In the end, time will sort out what books endure as good or great, and which are not… at least mostly, because, upon occasion, even time is unfair… and that’s something all of us, writers and readers, should remember.

More of the Same

From what I can see politically, the hard-core Republicans who largely control the Republican Party are more and more worried about the increasingly liberal Democratic Party, and, as a result, are nominating more and more ultra-conservatives, looking for ultra-conservative judges, and doing their best to disenfranchise voters whose districts or ethnicities suggest they might be more liberal. These trends are the result of fears that the “white” and business-oriented culture will be marginalized, and even “socialized” if the Democrats gain power.

In turn, among the Democratic Party, there is a growing liberal groundswell, fueled by a growing hatred of ultra-conservative and discriminatory Republican policies and attitudes, and by a long and barely suppressed anger at Republican tactics they see as oppressive and discriminatory toward minorities and the poor, and benefitting only a tiny percentage of the American people, the richest one tenth of one percent. As a result, more moderate Democrat politicians are being defeated in primaries or being pushed out.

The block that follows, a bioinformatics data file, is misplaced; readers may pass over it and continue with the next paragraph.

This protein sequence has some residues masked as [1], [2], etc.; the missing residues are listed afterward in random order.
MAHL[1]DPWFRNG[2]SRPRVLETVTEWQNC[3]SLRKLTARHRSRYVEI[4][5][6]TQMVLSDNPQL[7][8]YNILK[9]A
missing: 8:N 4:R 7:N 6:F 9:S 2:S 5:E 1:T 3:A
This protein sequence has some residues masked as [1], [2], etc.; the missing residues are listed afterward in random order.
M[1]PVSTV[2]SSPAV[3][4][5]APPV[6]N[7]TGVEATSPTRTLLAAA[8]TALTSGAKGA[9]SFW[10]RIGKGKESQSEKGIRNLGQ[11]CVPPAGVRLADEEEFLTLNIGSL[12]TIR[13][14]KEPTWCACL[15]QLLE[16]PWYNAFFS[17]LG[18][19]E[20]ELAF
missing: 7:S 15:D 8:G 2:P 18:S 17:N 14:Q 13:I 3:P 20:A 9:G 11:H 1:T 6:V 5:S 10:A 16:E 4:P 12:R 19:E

The result of these trends continuing can only be increasing polarization of the U.S. political system. For the first time in a century, and possibly much longer, according to the Pew Research Center, the number of Democrats and Republicans claiming to have a “very unfavorable” view of the other party have now reached nearly 60%, and 45 percent of Republicans say that Democratic policies threaten the nation, while 41 percent of Democrats think the same of Republican policies.